with the smallest part of the sample you can manipulate. Your ears will not detect it if you do itright. If you are doing Acid Loops, this is the only way to go and it gets rid of all those nasty pops atthe sample start. If its a string ensemble, just leave the pop in and use the "sample start"parameter at the program level of your sampler to get rid of it. Often there is an option tocompress the audio material inside the crossfade. If there is a volume difference at the startand end points you should use it. This will minimize the "wow and flutter" problem this methodoften introduces as you play a sample up the keyboard. To Keep a Tail or Not: First, consider if you ever will want to play the unlooped version of thesample. You might. If so, keep a tail on the sample that is not objectionable. if you doubt youwill ever want an unlooped version of a particular sample, truncate it a few samples after theend loop. Keep a few extra samples than you need in case you have tuning problems and haveto micro-adjust the loop later by a tick ortwo. If you know it is in perfect tune, lop it all off.Youll save memory that way.Drums N StuffMaking Drum Loops and Beats Drum Loops Are easy to loop if you have the right tools. Sound Forge is excellent here.Notice how the guides in the sample window line up with the beginning of each beat in the 4/4drumpattern made while working on the Celestial Windowpane project. You can take a loop likethe one below and put it in a sampler or drop it in a sequencer like Sonar, and it will stay in timeand loop perfectly without a glitch. Of course these days we are adding "tasteful glitches" tomake our beats stand out away from the rest. But before you get into that, learn how to get astandard 4-on-the-floor working and then experiment. Note how the loop guides perfectly match the beats in this standard trance drum loop.These loop guides are a great feature of Sound Forge--perfect for making Acid Loops.Compression and Drums So youve sampled your duff kit and your drums sound wimpy compared to your synths andstuff you may have bought. The trick is compression. Again, we have a matter of bringing upthe body of the sound so it doesnt get lost in the mix. Apply 2:1 compressionand listen to your cans acquire new life. Add a touch of reverb and then compress for some ofthose deep tom effects. Cut off the tail and you have a Gated Drum that will rival those on many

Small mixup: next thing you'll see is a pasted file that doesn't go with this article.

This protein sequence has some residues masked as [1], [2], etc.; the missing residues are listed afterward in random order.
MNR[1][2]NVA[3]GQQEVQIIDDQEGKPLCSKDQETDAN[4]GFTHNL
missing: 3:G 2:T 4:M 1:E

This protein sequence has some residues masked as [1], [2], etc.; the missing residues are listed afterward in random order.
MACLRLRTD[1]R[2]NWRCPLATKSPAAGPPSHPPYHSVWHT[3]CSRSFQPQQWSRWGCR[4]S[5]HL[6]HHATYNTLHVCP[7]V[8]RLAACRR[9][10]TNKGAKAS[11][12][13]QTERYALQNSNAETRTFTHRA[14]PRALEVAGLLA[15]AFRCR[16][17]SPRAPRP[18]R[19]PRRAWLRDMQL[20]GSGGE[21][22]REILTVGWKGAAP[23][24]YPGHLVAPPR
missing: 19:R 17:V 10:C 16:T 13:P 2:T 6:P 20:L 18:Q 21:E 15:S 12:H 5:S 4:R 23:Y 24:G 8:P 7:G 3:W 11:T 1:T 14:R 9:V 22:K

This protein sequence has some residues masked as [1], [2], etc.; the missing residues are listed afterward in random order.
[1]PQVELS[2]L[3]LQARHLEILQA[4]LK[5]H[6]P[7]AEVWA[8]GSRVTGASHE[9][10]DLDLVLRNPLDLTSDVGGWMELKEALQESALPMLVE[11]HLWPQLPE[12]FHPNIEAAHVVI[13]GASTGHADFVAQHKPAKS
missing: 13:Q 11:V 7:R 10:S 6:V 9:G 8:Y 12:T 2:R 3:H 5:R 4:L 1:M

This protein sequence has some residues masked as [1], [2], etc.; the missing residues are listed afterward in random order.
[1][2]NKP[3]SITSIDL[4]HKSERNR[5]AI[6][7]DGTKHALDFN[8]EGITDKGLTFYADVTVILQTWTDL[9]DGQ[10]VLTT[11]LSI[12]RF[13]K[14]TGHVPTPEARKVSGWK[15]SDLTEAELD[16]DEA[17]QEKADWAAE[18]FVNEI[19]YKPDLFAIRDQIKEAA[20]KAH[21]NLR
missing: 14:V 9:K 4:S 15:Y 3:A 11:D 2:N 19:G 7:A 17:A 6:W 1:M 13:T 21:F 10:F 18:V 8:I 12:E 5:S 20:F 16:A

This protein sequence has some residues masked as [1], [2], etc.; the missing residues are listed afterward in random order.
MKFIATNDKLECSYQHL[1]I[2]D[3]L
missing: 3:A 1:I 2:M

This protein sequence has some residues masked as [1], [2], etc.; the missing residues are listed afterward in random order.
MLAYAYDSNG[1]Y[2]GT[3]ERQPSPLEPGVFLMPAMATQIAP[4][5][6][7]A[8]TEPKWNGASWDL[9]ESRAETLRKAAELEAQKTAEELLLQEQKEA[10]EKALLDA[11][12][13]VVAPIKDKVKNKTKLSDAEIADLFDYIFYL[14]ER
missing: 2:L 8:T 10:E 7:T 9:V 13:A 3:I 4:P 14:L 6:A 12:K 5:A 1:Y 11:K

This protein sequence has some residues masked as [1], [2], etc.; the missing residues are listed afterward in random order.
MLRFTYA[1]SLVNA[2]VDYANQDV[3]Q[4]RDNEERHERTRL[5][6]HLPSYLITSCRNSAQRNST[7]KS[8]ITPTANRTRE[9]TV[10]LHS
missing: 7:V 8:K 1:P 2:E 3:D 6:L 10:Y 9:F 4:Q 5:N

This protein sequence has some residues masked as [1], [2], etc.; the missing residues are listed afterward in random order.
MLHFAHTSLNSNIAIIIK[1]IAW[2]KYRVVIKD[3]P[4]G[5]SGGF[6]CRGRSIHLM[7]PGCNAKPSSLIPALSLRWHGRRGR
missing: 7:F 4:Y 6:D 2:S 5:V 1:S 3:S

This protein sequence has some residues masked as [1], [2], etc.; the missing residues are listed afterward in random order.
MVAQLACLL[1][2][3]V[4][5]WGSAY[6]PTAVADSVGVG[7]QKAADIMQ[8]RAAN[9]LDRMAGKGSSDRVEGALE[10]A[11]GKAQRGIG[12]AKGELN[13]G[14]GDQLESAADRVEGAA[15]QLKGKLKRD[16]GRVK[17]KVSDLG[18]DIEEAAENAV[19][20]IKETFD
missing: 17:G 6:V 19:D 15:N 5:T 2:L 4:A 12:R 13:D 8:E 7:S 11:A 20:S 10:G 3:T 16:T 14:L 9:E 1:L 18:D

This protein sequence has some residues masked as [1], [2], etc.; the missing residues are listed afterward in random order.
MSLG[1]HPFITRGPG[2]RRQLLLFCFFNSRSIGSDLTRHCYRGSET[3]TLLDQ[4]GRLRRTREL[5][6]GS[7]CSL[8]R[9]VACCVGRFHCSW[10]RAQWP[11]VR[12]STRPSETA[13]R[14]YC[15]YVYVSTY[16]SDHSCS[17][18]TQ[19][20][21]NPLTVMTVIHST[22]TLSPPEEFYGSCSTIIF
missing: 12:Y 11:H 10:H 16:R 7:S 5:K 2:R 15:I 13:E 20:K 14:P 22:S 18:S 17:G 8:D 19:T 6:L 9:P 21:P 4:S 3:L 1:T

pop records. Cut it abruptly and you have a dance drum sound. You dont need the best drumsto make really hot drum samples. Almost any kit will do. You DO need a great kit if you aretrying to make a quality "dry" trap kit. But if you are mangling beats and hits just get your soundin the digital domain and experiment. Compression is the starting point.How to Lay out a Sampled Drum Kit Theres some diverging opinions here, but let the TweakMeister set you straight. How youanswer this question will shape the way your music will sound for as long as you use the kits.Most of us dont haveenough time to sample a new kit for every song, so you want to map your drum samples in away that they will be useful for many different songs. The answer is a modified GM like kit.Why? Simply because in the heat of creation, you arent playing all over the keymap looking forthings! Also, if you stick to some kind of spec, you can audition different drum kit programs fromthe same MIDI pattern. Kik is at C, Rim is at C#. Snare is at D. The Hats are at F#, G#, A#The tomsare at F,G,A. The rest is up to you if you want to stick to the spec or not. I like to define the 1sttwo octaves of a kit, and then do variations of the kit on the 3rd, 4th, and 5th octaves. Why? Soyou can just hit the transpose button in a sequencer by octaves to get another kit.Using Multiple Outputs. If your sampler has multiple outs, here is where they come in handy. Assign at bareminimum, your snare to its own output. This will allow you to precisely balance and eq thesound at the mixing board. If you have an extra output, send the kik to its own. And if you canafford it, give the hats their own too, which should be left dry in most musical applications.Panning and drums: Naturally, you center Kiks, and Snares. The rest is up to creative uses. There is a tendencyamong beginners to go real wide on the hats, like extreme L/R on the Open/Close. Try to avoidthat. Ditto for thetoms. 100% Left and Right may make the drums sound huge, but ask yourself if thats what youreally want. Better to stay in the 20%-50% range. but of course there are no real rules,especially if you are not reinventing the rock band, I tend to center tambourines and cowbells,but let the other minor percussion have the periphery, like claves, shakers, and bells. Thesehave such high harmonic contentthey are better out of the way of the main center mix.FX and PsychoAcousticsTo Use FX or Not To tweak or not to tweak. That is the question! Conventonalwisdom says to leave yoursamples dry so you can add effects a board during mix. That way, you get more uses out ofeach sample. Pretty hard to argue with that logic, except when: 1.You have found something